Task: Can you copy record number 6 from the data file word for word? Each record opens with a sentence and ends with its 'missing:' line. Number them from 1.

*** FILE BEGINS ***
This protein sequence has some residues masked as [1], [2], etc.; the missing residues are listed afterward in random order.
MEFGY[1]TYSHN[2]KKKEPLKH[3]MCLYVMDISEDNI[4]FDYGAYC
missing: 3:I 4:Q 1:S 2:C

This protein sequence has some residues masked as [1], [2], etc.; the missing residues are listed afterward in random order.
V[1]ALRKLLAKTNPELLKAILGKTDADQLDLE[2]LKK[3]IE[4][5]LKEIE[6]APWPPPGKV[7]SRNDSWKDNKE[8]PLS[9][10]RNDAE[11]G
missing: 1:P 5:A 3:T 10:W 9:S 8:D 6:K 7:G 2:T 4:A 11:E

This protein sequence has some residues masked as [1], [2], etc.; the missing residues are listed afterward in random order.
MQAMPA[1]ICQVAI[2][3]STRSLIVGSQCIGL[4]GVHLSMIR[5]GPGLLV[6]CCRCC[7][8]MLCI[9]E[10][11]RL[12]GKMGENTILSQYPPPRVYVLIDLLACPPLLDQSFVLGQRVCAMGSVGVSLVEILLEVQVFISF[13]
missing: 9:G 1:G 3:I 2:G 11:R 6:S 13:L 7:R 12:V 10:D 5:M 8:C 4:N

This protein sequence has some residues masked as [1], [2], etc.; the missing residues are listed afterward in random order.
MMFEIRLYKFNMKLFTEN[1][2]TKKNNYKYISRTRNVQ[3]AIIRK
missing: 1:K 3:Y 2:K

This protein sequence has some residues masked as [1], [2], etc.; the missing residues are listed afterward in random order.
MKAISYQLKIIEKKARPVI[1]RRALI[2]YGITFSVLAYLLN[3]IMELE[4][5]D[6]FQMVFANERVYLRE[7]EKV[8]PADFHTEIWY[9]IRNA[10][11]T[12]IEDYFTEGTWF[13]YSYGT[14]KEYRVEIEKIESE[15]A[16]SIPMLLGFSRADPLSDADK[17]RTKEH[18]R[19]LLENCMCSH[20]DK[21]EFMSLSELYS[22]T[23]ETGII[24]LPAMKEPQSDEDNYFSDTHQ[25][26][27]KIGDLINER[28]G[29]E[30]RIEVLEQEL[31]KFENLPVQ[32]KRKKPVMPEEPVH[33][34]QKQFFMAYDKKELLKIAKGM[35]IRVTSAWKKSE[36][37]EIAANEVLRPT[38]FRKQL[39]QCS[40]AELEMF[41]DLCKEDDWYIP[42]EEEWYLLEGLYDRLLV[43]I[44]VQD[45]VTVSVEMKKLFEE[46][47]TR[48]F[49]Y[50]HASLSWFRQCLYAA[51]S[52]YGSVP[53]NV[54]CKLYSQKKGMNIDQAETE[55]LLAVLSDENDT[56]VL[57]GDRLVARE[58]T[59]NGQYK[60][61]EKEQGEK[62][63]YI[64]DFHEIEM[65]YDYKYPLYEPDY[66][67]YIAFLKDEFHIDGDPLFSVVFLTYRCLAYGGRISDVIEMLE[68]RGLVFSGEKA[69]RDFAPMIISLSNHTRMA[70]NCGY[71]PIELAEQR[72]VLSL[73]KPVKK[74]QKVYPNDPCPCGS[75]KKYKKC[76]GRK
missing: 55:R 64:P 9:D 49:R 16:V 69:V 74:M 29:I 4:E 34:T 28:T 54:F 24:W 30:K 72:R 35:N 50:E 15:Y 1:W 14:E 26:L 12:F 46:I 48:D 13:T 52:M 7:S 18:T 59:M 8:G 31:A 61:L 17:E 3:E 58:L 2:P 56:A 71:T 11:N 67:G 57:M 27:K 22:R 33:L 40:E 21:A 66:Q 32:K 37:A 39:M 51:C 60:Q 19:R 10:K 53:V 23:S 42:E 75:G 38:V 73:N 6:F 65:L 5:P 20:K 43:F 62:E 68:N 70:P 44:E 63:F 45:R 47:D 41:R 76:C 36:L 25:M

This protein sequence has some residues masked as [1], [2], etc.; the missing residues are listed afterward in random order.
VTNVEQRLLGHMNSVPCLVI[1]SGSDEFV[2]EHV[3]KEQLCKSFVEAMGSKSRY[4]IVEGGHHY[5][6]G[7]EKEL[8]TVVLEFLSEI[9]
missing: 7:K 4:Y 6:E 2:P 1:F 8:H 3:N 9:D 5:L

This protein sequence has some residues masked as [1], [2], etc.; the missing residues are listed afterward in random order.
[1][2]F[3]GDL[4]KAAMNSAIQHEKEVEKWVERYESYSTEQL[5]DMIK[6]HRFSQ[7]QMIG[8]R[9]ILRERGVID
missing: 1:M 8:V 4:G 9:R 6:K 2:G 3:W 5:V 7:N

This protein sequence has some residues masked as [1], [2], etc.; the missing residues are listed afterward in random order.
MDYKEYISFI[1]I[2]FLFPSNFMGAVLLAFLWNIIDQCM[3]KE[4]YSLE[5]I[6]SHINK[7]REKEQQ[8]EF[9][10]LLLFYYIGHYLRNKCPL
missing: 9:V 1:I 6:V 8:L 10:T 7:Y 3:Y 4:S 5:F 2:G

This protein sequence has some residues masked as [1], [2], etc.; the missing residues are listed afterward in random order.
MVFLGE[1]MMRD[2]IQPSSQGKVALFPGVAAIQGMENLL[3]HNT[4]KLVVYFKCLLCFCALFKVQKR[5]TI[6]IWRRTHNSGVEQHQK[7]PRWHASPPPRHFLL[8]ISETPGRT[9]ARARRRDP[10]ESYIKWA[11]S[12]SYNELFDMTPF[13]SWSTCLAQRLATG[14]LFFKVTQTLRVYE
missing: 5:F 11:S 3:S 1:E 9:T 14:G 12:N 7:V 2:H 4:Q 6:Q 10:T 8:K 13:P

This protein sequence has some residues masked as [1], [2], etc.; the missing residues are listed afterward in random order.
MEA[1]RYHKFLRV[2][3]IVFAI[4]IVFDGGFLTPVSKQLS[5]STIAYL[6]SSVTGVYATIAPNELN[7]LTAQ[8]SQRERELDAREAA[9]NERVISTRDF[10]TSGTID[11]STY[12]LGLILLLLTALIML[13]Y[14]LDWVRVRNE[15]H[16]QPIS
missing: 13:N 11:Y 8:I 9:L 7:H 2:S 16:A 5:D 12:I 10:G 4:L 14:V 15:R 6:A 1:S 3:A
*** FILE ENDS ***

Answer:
This protein sequence has some residues masked as [1], [2], etc.; the missing residues are listed afterward in random order.
VTNVEQRLLGHMNSVPCLVI[1]SGSDEFV[2]EHV[3]KEQLCKSFVEAMGSKSRY[4]IVEGGHHY[5][6]G[7]EKEL[8]TVVLEFLSEI[9]
missing: 7:K 4:Y 6:E 2:P 1:F 8:H 3:N 9:D 5:L